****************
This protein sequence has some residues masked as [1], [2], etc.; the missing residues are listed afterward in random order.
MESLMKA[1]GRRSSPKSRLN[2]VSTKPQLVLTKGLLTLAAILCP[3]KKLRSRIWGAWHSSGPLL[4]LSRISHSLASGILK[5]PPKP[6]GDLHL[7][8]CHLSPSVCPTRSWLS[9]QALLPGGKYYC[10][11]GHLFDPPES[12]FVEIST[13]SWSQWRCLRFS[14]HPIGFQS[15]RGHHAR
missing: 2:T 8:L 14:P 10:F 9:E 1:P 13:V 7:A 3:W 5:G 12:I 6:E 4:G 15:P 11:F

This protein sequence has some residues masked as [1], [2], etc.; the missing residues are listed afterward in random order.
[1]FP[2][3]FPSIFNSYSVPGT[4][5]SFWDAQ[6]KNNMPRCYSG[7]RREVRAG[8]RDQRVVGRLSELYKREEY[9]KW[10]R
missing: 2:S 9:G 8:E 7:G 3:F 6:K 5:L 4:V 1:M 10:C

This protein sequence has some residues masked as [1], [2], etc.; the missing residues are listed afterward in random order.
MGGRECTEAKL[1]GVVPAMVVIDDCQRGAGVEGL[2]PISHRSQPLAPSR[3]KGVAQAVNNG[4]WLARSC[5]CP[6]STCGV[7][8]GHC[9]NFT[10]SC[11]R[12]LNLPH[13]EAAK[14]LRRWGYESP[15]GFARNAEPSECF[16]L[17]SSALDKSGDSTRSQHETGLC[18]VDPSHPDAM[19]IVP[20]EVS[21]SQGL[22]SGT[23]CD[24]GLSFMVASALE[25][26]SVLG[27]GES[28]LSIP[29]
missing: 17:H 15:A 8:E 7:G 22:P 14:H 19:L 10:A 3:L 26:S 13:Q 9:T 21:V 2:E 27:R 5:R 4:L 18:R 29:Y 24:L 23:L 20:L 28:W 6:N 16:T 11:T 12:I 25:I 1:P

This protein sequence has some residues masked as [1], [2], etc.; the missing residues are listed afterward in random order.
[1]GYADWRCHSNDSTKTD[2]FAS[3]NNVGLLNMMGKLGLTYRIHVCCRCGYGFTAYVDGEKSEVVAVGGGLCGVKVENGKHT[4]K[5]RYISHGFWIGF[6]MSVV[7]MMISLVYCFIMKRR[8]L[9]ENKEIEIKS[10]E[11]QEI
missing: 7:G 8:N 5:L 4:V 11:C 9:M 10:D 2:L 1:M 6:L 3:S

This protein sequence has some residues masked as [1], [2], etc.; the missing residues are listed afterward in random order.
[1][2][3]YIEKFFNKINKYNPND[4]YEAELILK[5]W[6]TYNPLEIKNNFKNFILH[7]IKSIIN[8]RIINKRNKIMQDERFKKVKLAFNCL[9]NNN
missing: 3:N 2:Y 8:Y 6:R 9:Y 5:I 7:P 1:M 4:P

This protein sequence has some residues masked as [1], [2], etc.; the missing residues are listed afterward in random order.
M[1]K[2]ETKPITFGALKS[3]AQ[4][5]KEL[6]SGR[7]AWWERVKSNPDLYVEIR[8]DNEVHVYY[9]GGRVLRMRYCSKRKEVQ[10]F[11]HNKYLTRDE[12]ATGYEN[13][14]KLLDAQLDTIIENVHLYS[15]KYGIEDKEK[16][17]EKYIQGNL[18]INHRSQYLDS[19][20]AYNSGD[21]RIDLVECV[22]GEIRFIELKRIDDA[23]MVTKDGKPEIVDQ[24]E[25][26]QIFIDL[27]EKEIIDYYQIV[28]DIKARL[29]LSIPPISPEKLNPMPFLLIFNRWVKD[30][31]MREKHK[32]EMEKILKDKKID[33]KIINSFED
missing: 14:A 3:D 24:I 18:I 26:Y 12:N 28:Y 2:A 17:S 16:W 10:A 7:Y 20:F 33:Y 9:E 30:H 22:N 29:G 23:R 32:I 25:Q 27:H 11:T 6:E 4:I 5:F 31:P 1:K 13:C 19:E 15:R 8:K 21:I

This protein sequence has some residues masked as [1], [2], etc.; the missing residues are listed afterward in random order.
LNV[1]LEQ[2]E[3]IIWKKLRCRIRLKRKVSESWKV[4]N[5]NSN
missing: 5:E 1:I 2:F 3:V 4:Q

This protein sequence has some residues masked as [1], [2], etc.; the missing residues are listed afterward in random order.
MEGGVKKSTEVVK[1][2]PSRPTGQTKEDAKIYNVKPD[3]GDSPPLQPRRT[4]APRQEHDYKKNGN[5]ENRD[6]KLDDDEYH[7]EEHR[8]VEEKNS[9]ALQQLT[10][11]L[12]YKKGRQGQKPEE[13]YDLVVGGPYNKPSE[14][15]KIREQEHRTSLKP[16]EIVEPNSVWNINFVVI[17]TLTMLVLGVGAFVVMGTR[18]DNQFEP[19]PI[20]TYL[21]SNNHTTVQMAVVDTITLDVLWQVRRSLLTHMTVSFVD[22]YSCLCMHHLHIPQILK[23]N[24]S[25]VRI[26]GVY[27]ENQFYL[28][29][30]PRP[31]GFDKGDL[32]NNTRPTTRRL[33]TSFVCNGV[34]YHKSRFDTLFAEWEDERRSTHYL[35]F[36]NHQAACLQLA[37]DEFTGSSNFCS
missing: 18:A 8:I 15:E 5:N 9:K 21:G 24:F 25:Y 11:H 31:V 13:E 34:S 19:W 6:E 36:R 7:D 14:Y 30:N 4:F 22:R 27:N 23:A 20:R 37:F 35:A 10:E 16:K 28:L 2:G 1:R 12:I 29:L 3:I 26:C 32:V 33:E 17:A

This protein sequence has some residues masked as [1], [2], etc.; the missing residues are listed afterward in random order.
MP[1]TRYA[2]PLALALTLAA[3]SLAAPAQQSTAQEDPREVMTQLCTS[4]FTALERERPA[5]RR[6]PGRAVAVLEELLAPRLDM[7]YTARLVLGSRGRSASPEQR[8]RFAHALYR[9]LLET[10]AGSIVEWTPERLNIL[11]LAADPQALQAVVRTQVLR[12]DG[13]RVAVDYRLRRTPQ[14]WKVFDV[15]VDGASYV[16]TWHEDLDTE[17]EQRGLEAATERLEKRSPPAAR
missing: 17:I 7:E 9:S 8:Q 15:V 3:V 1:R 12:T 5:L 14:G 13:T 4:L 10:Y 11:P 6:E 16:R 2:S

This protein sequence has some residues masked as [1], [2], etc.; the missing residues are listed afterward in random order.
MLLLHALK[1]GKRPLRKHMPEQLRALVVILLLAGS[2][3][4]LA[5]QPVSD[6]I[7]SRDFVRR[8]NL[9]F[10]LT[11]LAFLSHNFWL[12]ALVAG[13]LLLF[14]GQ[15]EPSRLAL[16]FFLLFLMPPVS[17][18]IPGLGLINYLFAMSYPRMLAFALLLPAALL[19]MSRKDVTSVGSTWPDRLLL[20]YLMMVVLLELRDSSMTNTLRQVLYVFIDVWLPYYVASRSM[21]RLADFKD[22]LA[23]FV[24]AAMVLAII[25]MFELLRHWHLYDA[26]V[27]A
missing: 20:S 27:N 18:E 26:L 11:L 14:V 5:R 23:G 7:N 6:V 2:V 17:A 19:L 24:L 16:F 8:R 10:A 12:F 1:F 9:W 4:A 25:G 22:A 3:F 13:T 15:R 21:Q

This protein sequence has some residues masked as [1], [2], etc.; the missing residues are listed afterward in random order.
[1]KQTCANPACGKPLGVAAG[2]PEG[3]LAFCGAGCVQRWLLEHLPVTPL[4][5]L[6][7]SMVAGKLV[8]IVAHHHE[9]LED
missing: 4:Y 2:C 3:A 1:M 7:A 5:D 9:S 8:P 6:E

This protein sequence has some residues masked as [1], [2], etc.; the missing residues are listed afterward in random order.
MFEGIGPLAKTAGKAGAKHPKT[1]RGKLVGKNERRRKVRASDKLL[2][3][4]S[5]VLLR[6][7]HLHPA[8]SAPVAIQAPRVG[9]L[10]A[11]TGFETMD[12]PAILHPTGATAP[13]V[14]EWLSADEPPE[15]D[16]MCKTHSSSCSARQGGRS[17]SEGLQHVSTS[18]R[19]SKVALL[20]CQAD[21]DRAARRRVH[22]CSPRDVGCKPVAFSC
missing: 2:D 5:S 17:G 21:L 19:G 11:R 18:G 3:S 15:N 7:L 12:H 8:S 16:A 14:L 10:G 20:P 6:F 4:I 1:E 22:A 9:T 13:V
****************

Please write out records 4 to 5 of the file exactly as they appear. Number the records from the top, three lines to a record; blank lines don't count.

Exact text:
This protein sequence has some residues masked as [1], [2], etc.; the missing residues are listed afterward in random order.
[1]GYADWRCHSNDSTKTD[2]FAS[3]NNVGLLNMMGKLGLTYRIHVCCRCGYGFTAYVDGEKSEVVAVGGGLCGVKVENGKHT[4]K[5]RYISHGFWIGF[6]MSVV[7]MMISLVYCFIMKRR[8]L[9]ENKEIEIKS[10]E[11]QEI
missing: 7:G 8:N 5:L 4:V 11:C 9:M 10:D 2:L 1:M 6:L 3:S

This protein sequence has some residues masked as [1], [2], etc.; the missing residues are listed afterward in random order.
[1][2][3]YIEKFFNKINKYNPND[4]YEAELILK[5]W[6]TYNPLEIKNNFKNFILH[7]IKSIIN[8]RIINKRNKIMQDERFKKVKLAFNCL[9]NNN
missing: 3:N 2:Y 8:Y 6:R 9:Y 5:I 7:P 1:M 4:P